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Counting in Marshallese

Language overview

Forty-two in Marshallese The Marshallese language (Kajin M̧ajeļ or Kajin Majōl), also known as Ebon, is a Micronesian language that belongs to the Austronesian language family. It is spoken in the Marshall Islands, an island country and an associated state of the United States near the equator in the Pacific Ocean, and also in Nauru and the United States. It counts about 50,000 speakers. Marshallese has two major dialects: Rālik (western) and Ratak (eastern), which correspond to the two major archipelagos.

Due to lack of data, we can only count accurately up to 999,999 in Marshallese. Please contact me if you can help me counting up from that limit.

Marshallese numbers list

  • 1 – juon
  • 2 – ruo
  • 3 – jilu
  • 4 – emän
  • 5 – ļalem
  • 6 – jiljino
  • 7 – jimjuon
  • 8 – ralitök
  • 9 – ratimjuon
  • 10 – joñoul
  • 11 – joñoul juon
  • 12 – joñoul ruo
  • 13 – joñoul jilu
  • 14 – joñoul emän
  • 15 – joñoul ļalem
  • 16 – joñoul jiljino
  • 17 – joñoul jimjuon
  • 18 – joñoul ralitök
  • 19 – joñoul ratimjuon
  • 20 – roñoul
  • 30 – jilñoul
  • 40 – eñoul
  • 50 – lemñoul
  • 60 – jiljinoñoul
  • 70 – jimjuoñoul
  • 80 – ralitoñoul
  • 90 – ratimjuoñoul
  • 100 – jibukwi
  • 1,000 – juon taujin

Marshallese numbering rules

Now that you’ve had a gist of the most useful numbers, let’s move to the writing rules for the tens, the compound numbers, and why not the hundreds, the thousands and beyond (if possible).

  • Digits from one to nine are rendered by specific words, namely juon [1], ruo [2], jilu [3], emän [4], ļalem [5], jiljino [6], jimjuon [7], ralitök [8], and ratimjuon [9].
  • Tens are formed starting with the root of the multiplier digit, followed by the end of the word for ten (joñoul), except for ten itself: joñoul [10], roñoul [20], jilñoul [30], eñoul [40], lemñoul [50], jiljinoñoul [60], jimjuoñoul [70], ralitoñoul [80], and ratimjuoñoul [90].
  • Compound numbers are formed starting with the ten, then the unit separated with a space (e.g.: roñoul jiljino [26], ratimjuoñoul ļalem [95]).
  • Hundreds are formed starting with the root of the multiplier digit, directly followed by the end of word for hundred (bukwi), with no space: jibukwi [100], rubukwi [200], jilubukwi [300], eabukwi [400], limabukwi [500], jiljinobukwi [600], jimjuonbukwi [700], ralitökbukwi [800], and ratimjuonbukwi [900].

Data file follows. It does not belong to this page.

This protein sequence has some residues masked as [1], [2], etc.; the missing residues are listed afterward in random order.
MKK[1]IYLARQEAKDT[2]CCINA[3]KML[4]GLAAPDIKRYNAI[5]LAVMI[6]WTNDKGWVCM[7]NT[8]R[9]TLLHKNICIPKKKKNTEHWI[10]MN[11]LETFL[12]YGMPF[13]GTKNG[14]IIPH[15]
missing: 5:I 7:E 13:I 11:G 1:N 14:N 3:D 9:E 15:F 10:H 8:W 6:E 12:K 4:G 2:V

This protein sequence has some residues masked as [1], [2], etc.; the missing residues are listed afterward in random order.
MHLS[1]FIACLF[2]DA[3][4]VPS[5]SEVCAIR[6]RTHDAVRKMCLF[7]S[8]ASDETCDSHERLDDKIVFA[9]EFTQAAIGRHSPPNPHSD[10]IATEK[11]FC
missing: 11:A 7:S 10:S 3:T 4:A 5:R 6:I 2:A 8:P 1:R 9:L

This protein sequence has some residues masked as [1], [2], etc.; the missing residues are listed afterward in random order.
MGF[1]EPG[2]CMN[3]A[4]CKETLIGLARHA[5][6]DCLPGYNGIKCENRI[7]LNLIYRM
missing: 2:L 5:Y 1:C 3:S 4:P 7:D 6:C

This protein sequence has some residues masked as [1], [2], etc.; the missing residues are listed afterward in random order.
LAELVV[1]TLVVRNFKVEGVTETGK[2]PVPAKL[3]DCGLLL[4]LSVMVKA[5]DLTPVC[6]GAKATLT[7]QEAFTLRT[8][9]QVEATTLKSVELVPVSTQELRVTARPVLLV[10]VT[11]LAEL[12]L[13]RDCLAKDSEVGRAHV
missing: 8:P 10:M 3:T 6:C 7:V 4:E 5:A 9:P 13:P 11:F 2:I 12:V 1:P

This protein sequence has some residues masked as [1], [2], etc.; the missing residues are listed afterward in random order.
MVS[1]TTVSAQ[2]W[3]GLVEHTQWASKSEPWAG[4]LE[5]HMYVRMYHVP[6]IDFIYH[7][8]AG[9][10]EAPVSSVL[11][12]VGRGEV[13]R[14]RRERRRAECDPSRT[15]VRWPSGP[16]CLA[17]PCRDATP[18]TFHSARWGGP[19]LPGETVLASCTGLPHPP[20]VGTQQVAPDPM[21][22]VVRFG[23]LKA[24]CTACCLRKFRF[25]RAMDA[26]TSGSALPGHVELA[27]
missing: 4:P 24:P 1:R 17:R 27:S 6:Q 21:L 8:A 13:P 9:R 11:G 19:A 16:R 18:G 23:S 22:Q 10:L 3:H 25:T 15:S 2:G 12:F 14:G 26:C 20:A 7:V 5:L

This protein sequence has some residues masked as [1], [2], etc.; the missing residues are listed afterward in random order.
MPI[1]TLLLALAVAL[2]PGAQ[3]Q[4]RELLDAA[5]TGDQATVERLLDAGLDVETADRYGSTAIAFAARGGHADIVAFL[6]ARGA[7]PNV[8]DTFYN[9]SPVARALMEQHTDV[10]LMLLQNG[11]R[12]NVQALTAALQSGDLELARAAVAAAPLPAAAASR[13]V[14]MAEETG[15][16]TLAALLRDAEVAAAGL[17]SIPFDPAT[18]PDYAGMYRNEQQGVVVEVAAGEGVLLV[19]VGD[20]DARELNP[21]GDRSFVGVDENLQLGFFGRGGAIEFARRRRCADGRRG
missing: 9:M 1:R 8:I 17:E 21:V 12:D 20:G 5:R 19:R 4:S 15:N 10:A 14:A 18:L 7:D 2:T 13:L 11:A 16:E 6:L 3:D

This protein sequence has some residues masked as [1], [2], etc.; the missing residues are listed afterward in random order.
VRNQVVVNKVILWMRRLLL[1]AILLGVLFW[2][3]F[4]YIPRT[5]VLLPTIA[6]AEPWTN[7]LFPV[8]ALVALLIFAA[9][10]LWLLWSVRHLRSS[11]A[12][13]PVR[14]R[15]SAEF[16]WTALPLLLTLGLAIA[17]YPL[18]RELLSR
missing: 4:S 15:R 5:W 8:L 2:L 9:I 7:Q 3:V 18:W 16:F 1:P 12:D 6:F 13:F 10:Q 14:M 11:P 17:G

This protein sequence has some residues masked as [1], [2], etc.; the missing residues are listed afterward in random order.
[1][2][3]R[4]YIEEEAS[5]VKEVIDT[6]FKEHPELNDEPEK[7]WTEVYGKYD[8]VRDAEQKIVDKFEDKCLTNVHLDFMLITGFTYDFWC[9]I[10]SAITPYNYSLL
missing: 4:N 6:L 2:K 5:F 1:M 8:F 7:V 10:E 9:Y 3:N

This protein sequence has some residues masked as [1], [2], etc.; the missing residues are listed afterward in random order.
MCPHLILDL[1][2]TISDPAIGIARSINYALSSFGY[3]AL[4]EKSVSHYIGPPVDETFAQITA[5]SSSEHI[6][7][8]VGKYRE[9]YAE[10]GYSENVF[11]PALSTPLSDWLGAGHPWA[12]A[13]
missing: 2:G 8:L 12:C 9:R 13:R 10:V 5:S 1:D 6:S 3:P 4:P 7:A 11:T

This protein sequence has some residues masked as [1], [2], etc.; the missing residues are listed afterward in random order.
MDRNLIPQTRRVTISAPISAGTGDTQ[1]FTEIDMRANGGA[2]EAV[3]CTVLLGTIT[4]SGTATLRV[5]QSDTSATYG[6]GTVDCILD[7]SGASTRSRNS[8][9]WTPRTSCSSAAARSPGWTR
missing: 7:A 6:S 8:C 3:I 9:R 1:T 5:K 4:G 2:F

• Thousands are formed starting with the multiplier digit, followed by the word for thousand (taujin), separated with a space: juon taujin [1,000], ruo taujin [2,000], jilu taujin [3,000], emän taujin [4,000], ļalem taujin [5,000], jiljino taujin [6,000], jimjuon taujin [7,000], ralitök taujin [8,000], and ratimjuon taujin [9,000].

Write a number in full in Marshallese

Let’s move now to the practice of the numbering rules in Marshallese. Will you guess how to write a number in full? Enter a number and try to write it down in your head, or maybe on a piece of paper, before displaying the result.

Books

Marshallese Reference Grammar Marshallese Reference Grammar
editors University of Hawaii Press (2016)
[Amazon.com Amazon.com, Kindle - Amazon.com Kindle - Amazon.com]

Spoken Marshallese Spoken Marshallese
editors University of Hawaii Press (1978)
[Amazon.com Amazon.com]

Source

  • Peace Corps Marshall Islands. Marshallese Language Training Manual, Richard Cook, 1992

Eastern Malayo-Polynesian languages

Araki, Māori, Marshallese, Mussau-Emira, Mwotlap, Nêlêmwa, Nengone, Paicî, Tahitian, and Tongan (telephone-style).

Other supported languages

As the other currently supported languages are too numerous to list extensively here, please select a language from the full list of supported languages.

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